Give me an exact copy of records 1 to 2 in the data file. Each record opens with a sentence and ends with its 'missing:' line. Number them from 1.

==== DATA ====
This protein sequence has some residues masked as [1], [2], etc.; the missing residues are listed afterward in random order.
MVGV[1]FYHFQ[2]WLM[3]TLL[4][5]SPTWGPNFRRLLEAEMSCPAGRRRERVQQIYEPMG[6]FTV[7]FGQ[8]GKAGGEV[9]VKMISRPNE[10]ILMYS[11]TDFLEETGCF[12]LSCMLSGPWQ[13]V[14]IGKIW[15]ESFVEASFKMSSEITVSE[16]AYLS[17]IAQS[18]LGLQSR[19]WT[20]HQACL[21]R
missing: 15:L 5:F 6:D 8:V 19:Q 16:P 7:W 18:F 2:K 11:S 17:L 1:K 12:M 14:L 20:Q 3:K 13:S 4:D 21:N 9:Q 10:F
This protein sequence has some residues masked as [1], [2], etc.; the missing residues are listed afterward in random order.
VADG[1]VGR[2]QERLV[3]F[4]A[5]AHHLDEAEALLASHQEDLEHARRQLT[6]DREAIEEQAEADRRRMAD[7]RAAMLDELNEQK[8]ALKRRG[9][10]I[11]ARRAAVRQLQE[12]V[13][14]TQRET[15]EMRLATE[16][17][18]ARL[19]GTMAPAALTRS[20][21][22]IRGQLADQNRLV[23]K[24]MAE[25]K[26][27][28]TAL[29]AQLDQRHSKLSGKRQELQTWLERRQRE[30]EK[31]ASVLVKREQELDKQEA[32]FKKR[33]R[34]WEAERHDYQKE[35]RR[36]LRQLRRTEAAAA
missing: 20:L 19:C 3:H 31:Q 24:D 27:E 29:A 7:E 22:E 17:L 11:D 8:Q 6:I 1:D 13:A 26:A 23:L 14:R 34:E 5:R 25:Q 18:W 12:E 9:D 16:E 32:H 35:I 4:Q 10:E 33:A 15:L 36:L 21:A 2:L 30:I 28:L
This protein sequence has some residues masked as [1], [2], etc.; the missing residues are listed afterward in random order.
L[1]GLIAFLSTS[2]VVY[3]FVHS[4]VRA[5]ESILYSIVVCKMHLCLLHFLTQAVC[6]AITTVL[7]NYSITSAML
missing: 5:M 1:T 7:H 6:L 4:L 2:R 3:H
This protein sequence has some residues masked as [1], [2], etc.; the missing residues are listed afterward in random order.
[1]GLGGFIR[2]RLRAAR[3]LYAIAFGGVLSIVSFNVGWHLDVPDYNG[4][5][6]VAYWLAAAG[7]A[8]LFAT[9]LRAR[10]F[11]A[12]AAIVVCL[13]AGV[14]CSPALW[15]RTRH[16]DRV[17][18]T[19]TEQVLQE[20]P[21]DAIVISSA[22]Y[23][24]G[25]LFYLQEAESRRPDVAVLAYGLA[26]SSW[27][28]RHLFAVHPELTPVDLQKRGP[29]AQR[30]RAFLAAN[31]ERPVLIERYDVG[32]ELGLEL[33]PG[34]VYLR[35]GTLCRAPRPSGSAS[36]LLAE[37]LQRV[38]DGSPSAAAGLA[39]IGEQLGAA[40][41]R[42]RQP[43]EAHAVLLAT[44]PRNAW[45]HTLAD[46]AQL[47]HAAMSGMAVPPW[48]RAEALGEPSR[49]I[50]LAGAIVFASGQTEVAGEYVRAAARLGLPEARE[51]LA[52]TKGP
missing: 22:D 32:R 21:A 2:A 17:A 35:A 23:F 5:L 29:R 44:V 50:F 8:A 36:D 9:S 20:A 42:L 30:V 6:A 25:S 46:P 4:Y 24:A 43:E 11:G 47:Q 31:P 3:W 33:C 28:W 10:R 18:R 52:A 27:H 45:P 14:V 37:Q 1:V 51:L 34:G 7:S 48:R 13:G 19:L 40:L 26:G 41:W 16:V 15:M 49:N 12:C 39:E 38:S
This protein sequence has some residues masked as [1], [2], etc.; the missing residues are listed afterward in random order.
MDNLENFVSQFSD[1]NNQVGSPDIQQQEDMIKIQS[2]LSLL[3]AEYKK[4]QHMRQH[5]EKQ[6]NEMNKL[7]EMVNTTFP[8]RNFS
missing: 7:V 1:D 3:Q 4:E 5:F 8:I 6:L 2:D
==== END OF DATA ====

This protein sequence has some residues masked as [1], [2], etc.; the missing residues are listed afterward in random order.
MVGV[1]FYHFQ[2]WLM[3]TLL[4][5]SPTWGPNFRRLLEAEMSCPAGRRRERVQQIYEPMG[6]FTV[7]FGQ[8]GKAGGEV[9]VKMISRPNE[10]ILMYS[11]TDFLEETGCF[12]LSCMLSGPWQ[13]V[14]IGKIW[15]ESFVEASFKMSSEITVSE[16]AYLS[17]IAQS[18]LGLQSR[19]WT[20]HQACL[21]R
missing: 15:L 5:F 6:D 8:V 19:Q 16:P 7:W 18:F 2:K 11:S 17:L 1:K 12:M 14:L 20:Q 3:K 13:S 4:D 21:N 9:Q 10:F
This protein sequence has some residues masked as [1], [2], etc.; the missing residues are listed afterward in random order.
VADG[1]VGR[2]QERLV[3]F[4]A[5]AHHLDEAEALLASHQEDLEHARRQLT[6]DREAIEEQAEADRRRMAD[7]RAAMLDELNEQK[8]ALKRRG[9][10]I[11]ARRAAVRQLQE[12]V[13][14]TQRET[15]EMRLATE[16][17][18]ARL[19]GTMAPAALTRS[20][21][22]IRGQLADQNRLV[23]K[24]MAE[25]K[26][27][28]TAL[29]AQLDQRHSKLSGKRQELQTWLERRQRE[30]EK[31]ASVLVKREQELDKQEA[32]FKKR[33]R[34]WEAERHDYQKE[35]RR[36]LRQLRRTEAAAA
missing: 20:L 19:C 3:H 31:Q 24:D 27:E 29:A 7:E 22:E 17:L 11:D 8:Q 6:I 1:D 13:A 26:A 23:L 14:R 34:E 5:R 25:Q 18:W 12:E 9:D 16:E 32:H 35:I 4:Q 10:E 33:A 15:L 36:L 21:A 2:L 30:I 28:L